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The following equation has been provided and the question asks for number of distinct roots between $(1,2)$ of the following equation.

$3x^2-12x+11+\frac{1}{5}\left ( x^3-6x^2+11x-6 \right)$

I tried to solve it using the derivative but couldn't proceed further. I took derivative because there is a relationship between number of roots of a function and it's derivative. Please help me with this. Thanks in advance.

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  • $\begingroup$ How does the derivate look? $\endgroup$ – razvanelda Jan 3 '18 at 11:54
  • $\begingroup$ $6x-12+\frac{1}{5}\left (3x^2-12x+11 \right)$ $\endgroup$ – RAHUl JHa Jan 3 '18 at 11:56
  • $\begingroup$ Can we infer something from that derivative? $\endgroup$ – RAHUl JHa Jan 3 '18 at 11:57
  • $\begingroup$ Tidy it up using completing the square and look to see what values it takes between 1 and 2. $\endgroup$ – Paul Jan 3 '18 at 11:58
  • $\begingroup$ Yes, you can see the monotonicity of the function. If the derivate is positive the function is increasing, if it is negative decreasing. Try to found how it is in the interval (1, 2). If you can't see this, derivate once more and find the monocity of the first derivate. From the second derivate you can also see how is the function, convex or concave, which gives you the number of solutions. Try the second derivate. $\endgroup$ – razvanelda Jan 3 '18 at 12:01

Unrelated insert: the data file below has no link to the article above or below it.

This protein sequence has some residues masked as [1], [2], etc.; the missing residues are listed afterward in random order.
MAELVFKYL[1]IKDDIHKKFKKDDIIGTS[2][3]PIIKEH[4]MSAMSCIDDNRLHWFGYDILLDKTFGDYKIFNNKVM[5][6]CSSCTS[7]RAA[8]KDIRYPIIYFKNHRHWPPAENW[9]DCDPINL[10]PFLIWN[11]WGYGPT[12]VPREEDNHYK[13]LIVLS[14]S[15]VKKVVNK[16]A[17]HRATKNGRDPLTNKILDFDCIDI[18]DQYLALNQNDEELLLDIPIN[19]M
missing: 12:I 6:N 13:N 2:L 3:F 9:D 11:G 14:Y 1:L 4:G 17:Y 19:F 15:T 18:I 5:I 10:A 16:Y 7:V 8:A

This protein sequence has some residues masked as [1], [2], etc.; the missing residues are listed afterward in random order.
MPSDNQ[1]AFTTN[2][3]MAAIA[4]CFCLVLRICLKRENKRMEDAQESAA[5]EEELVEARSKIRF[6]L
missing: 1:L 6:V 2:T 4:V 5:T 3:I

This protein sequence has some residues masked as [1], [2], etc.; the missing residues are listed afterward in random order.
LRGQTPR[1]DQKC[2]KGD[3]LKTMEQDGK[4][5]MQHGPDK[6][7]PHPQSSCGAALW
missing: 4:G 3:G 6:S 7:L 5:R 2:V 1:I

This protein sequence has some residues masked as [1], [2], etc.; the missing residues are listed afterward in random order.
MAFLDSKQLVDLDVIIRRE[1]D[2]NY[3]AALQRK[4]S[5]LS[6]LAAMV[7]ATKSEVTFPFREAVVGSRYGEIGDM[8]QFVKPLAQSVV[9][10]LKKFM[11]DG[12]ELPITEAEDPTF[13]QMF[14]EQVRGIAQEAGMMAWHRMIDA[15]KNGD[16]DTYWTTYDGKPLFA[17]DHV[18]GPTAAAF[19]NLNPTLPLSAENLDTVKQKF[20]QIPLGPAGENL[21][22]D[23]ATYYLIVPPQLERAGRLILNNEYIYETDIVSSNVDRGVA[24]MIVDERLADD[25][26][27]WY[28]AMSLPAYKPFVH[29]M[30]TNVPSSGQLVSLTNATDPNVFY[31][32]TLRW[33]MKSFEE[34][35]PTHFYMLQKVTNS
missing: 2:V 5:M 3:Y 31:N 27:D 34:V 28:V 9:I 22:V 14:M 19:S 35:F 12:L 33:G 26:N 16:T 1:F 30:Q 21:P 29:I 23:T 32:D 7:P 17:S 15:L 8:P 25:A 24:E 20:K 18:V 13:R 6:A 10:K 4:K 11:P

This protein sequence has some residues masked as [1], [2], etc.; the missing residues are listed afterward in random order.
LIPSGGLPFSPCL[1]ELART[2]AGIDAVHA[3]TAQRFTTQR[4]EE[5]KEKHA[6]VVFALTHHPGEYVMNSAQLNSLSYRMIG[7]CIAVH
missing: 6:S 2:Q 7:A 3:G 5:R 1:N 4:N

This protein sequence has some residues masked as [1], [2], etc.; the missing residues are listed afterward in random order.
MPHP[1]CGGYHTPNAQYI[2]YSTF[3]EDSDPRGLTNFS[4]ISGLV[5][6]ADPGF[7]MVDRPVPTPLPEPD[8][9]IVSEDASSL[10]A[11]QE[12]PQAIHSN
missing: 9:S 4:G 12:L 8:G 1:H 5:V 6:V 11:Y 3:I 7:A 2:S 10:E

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Let $$f(x)=3x^2-12x+11+\frac{1}{5}\left ( x^3-6x^2+11x-6 \right).$$ Thus, $$f(x)=\frac{1}{5}(x^3+9x^2-49x+49).$$

It's obvious that $f$ has a negative root.

Also, since $f(1)>0$ and $f(2)<0$, there is a root in $(1,2)$,

but it's an unique root there because there is the last root for $x>2$.

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Put $P(x)=x^3-6x^2+11x-6$ It is easy to see that $P(x)=(x-1)(x-2)(x-3)$. Now let $Q(x)$ your polynomial, we have $Q(x)=P^{\prime}(x)+\frac{P(x)}{5}$. Let $f(x)=P(x)\exp(x/5)$. We get that $f^{\prime}(x)=Q(x)\exp(x/5)$. Now $f(1)=f(2)=f(3)=0$. By the mean value theorem, the derivative of $f$ has a zero say $c_2\in ]1,2[$, and another one $c_3$ in $]2,3[$. In addition, we have $f(x)\to 0$ if $x\to -\infty$. Hence $f$ has a local extremum on $]-\infty,1[$, say $c_1$, and the derivative of $f$ is zero at $c_1$. The $c_k$ are zeros of $Q$, they are distincts, and as $Q$ is of degree $3$, we have all zeros of $Q$, and there is only one in $]1,2[$.

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Hint:

On taking derivative you know that the function is monotonic in (1,2), So 1 or 0 roots.

Now Integrate the equation and apply Lagrange's Mean Value theorem.

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